Skip to main content

SSD makers shift to 176-layer NAND for bigger and faster storage

SK Hynix 176-Layer NAND
(Image credit: SK Hynix)
Audio player loading…

SK Hynix has developed what it is calling the "industry's most multi-layered" 176-layer 4D NAND flash memory, currently offered in 512 gigabit (64GB), triple-level cell (TLC) form. The move to a 176-layer design promises more capacious storage products, including SSDs, with faster speeds to boot.

The numbers kind of jump around all over the place, but SK Hynix says the shift to 176-layer NAND increases bit productivity by 35 percent compared to the previous generation (96-layer), while pushing 20 percent faster read speeds of individual cells, and 33 percent faster data transfer speeds.

Your next upgrade

(Image credit: Future)

Best CPU for gaming: the top chips from Intel and AMD
Best graphics card: your perfect pixel-pusher awaits
Best SSD for gaming: get into the game ahead of the rest

How all that translates to the performance of actual shipping products remains to be seen. To that end, however, SK Hynix alludes to mobile products being the first recipients for 176-layer NAND, with 70 percent faster maximum read speeds and 35 percent faster writes. Those will arrive by the middle of next year, followed by both consumer and enterprise SSD products.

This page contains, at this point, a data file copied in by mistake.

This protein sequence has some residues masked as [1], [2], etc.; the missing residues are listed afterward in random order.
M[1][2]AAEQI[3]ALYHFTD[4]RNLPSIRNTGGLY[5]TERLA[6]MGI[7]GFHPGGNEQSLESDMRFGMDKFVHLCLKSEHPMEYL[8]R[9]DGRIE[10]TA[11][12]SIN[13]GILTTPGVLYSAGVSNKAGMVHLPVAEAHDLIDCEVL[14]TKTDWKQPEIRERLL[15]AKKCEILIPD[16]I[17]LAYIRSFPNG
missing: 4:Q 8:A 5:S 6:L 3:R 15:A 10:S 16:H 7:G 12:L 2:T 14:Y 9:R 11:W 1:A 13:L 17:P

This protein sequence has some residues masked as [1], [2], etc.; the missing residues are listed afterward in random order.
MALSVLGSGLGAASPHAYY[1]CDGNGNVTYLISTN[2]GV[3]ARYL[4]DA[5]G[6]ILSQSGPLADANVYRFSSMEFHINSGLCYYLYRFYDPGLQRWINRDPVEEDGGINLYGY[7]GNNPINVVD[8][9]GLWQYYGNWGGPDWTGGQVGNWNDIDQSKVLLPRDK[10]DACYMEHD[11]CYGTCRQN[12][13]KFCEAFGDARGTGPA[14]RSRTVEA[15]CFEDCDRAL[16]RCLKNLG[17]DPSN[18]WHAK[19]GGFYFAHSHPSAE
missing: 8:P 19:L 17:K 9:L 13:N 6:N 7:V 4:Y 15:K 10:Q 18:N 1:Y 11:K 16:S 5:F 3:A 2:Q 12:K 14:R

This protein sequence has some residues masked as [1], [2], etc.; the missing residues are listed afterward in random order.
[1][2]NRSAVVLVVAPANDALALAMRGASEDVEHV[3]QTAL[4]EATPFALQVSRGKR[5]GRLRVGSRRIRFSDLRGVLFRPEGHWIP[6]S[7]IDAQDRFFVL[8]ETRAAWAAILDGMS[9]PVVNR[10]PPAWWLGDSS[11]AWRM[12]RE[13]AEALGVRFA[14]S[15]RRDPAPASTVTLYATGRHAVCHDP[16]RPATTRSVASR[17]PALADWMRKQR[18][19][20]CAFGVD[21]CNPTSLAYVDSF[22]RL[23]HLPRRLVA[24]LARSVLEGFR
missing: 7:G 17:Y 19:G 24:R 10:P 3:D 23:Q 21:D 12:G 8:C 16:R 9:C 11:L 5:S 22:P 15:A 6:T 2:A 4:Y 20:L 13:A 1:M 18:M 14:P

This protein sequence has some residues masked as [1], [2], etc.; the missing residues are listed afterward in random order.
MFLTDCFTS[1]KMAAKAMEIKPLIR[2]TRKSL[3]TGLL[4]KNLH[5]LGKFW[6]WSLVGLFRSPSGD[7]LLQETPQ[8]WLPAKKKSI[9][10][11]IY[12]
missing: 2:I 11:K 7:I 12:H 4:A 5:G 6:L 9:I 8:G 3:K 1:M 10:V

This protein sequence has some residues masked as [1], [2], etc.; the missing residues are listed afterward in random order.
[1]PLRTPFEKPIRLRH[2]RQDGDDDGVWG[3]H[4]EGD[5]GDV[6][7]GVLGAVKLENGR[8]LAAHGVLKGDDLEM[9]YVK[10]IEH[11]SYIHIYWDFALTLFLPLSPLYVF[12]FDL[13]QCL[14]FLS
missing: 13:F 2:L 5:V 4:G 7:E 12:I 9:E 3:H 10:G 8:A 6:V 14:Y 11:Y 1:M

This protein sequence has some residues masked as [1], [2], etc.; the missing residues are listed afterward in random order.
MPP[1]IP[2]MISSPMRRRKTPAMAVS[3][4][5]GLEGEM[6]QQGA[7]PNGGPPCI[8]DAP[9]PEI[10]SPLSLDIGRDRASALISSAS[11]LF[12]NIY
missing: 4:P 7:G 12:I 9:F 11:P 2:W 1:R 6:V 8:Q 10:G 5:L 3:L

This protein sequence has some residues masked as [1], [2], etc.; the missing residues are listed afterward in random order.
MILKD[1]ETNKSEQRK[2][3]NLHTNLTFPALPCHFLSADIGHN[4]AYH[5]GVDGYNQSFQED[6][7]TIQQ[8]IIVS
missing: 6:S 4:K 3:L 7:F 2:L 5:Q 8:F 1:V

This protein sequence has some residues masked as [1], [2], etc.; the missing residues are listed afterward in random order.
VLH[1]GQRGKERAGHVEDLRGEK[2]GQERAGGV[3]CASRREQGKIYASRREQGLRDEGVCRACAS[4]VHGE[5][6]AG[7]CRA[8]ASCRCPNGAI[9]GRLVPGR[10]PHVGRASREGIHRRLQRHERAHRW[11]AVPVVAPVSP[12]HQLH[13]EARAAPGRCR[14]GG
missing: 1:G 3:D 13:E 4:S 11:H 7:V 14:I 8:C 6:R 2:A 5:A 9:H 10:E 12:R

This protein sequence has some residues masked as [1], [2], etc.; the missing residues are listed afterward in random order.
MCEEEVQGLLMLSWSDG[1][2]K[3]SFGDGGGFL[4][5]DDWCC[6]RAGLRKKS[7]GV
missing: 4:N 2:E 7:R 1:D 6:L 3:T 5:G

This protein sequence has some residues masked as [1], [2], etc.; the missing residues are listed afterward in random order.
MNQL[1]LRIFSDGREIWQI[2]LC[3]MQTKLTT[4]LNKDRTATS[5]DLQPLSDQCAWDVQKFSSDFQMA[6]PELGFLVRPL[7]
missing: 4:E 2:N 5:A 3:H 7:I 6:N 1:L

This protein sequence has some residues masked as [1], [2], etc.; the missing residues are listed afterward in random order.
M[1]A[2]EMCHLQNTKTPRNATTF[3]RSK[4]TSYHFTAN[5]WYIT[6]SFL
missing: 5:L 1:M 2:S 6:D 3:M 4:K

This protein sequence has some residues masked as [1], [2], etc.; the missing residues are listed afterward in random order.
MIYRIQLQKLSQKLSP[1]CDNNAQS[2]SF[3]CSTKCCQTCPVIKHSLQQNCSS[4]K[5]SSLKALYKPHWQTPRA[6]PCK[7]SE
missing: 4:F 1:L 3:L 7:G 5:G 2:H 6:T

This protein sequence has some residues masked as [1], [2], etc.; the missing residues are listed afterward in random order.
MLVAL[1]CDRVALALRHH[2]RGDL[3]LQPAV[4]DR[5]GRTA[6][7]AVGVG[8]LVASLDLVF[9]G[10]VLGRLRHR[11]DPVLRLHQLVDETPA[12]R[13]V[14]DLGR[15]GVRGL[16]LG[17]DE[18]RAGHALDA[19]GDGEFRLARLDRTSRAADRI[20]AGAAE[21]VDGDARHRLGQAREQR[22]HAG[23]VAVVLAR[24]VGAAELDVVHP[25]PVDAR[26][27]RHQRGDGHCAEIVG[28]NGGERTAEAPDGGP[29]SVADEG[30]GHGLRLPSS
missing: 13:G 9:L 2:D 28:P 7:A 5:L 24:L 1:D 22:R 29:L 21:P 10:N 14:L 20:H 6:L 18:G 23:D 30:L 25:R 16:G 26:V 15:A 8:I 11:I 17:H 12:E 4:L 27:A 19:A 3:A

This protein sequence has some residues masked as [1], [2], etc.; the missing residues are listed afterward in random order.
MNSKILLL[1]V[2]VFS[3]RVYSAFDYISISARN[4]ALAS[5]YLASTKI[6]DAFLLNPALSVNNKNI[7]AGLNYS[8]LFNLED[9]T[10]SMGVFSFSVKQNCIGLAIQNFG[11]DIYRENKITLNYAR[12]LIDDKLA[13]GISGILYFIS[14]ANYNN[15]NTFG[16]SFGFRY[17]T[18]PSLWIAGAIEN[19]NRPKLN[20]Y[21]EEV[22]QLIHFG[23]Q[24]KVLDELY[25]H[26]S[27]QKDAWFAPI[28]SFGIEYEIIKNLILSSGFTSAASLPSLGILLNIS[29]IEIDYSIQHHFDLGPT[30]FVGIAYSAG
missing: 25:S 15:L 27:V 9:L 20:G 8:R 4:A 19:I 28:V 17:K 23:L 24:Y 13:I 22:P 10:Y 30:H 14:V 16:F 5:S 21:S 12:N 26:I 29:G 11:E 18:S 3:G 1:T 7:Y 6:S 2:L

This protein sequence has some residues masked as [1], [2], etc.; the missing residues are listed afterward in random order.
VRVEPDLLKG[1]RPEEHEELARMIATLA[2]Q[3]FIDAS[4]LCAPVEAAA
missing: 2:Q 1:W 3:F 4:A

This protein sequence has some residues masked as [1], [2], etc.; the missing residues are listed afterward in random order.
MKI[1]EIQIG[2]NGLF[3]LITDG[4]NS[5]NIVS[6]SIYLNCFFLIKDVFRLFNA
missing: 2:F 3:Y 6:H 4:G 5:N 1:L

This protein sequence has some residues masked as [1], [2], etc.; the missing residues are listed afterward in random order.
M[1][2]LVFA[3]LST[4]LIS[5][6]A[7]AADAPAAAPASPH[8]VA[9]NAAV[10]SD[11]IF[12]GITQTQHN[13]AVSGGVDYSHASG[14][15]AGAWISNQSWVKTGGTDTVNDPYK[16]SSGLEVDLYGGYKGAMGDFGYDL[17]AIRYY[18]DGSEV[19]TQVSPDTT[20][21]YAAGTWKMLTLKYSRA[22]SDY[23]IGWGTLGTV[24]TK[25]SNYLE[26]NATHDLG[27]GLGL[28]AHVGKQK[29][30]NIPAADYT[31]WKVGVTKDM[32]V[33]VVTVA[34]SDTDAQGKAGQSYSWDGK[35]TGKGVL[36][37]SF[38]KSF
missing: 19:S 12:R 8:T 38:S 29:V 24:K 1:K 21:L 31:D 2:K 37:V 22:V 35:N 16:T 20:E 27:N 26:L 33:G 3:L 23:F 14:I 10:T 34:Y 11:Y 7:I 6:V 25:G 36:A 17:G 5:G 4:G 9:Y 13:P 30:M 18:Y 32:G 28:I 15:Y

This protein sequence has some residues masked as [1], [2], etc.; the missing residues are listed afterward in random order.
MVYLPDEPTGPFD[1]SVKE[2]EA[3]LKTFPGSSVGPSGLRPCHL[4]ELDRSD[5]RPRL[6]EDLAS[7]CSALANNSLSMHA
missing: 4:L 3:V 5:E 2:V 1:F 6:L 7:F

Today's NAND flash memory products already utilize a stacked design, hence the 3D designation. But memory makers have taken things about as far as they can go, utilizing floating gates and traditional cell structures. In contrast, 176-layer designs make use of a technology called charge trap flash (CTF).

"Unlike floating gate, which stores electric charges in conductors, CTF stores electric charges in insulators, which eliminates interference between cells, improving read and write performance while reducing cell area per unit compared to floating gate technology. Most 3D NAND companies are adopting CTF," SK Hynix explains.

(Image credit: SK Hynix)

The other piece of the puzzle is the location of the control circuitry. In conventional memory designs, this layer sits next to the memory cell structure, but in 3D and what SK Hynix is calling 4D designs, it sits underneath the cell structure.

Calling its design "4D" is really a marketing play.

"SK hynix has named ‘4D NAND Flash’ to highlight the differentiation that achieves both performance and productivity at the same time by combining CTF cell structure and PUC technology from 96-layer NAND Flash in 2018," SK Hynix says.

Incidentally, Micron beat SK Hynix to the punch with a 176-layer design, having announced last month that it had begun shipping the world's first 176-layer NAND, based on a similar overall design to that which SK Hynix is employing. Micron is still calling it 3D NAND, though.

Beyond all the marketing and technobabble, the big takeaway is that bigger and faster SSDs are coming, and this is the technology that is behind them.

Paul Lilly

Paul has been playing PC games and raking his knuckles on computer hardware since the Commodore 64. He does not have any tattoos, but thinks it would be cool to get one that reads LOAD"*",8,1. In his off time, he rides motorcycles and wrestles alligators (only one of those is true).